Therapeutic Potential of the Human Gastrointestinal Microbiome
Article first published online: 25 JUL 2013
© 2013 Wiley Periodicals, Inc.
Drug Development Research
Special Issue: The Microbiome in Drug Discovery and Development
Volume 74, Issue 6, pages 385–392, September 2013
How to Cite
Borody, T. J., Peattie, D. and Campbell, J. (2013), Therapeutic Potential of the Human Gastrointestinal Microbiome. Drug Dev. Res., 74: 385–392. doi: 10.1002/ddr.21093
- Issue published online: 11 SEP 2013
- Article first published online: 25 JUL 2013
- Clostridium difficile;
- fecal microbiota transplantation;
|Clinical Development Phases I-III Regulatory, Quality, Manufacturing|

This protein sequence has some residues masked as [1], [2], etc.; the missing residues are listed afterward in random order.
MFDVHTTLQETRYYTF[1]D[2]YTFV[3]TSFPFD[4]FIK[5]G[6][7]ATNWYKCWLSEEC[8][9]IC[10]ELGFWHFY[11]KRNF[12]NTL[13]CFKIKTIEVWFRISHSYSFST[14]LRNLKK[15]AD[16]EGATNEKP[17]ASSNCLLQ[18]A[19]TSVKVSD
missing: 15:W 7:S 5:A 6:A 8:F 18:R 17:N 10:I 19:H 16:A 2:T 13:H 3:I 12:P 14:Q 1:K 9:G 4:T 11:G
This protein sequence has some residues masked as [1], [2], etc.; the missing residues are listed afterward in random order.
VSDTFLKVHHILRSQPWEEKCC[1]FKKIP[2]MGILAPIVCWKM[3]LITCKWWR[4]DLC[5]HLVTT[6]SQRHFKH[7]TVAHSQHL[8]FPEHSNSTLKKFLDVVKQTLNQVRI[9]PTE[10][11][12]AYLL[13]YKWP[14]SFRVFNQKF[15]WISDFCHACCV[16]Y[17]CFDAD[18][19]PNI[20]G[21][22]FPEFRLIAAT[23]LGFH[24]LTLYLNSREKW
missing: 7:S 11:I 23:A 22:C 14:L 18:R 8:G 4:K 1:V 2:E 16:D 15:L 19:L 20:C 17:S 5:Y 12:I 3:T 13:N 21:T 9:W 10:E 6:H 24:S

Scientific breakthroughs in deciphering the human gut microbiome and the clinical success of fecal microbiota transplantation (FMT) to treat recurrent Clostridium difficile infection (R-CDI) are driving therapeutic advances based on human gut microbiota. Due to the powerful therapeutic capacity of FMT and the keen interest for FMT-related products approved by regulatory agencies it is timely to review the growing field of therapeutics rooted in the human microbiome, emphasizing FMT but also considering probiotics, vaccines, bacteriophages, and bioactive products. The diminishing effectiveness of antibiotics and the increasing rates of antibiotic resistance have renewed interest in finding alternative methods to combat bacterial infections. Despite pharmaceutical investment in developing new and more effective antibiotics, infectious disease experts warn of a compelling need to develop antibacterial agents distinct from antibiotics. Probiotics have been recognized as beneficial to human health for over one hundred years. The most powerful probiotic of all, the gastrointestinal microbiota, houses approximately 100 trillion species of bacteria, many of which produce a wealth of potent components, such as antimicrobial bacteriocins, metabolites, vitamins, and bacteriophages. The success of human gut microbiota in treating R-CDI and restoring gut homeostasis has highlighted the power of “nature's complete probiotic” and is propelling fecal microbiota along a therapeutic biologic regulatory path. Clinical use of FMT in R-CDI has also taught us that other conditions, e.g., ulcerative colitis, characterized by superinfected and dysbiotic microbiomes may benefit from restoring gut homeostasis with normal microbiota, leading to active efforts to develop therapeutics from the human gut microbiome.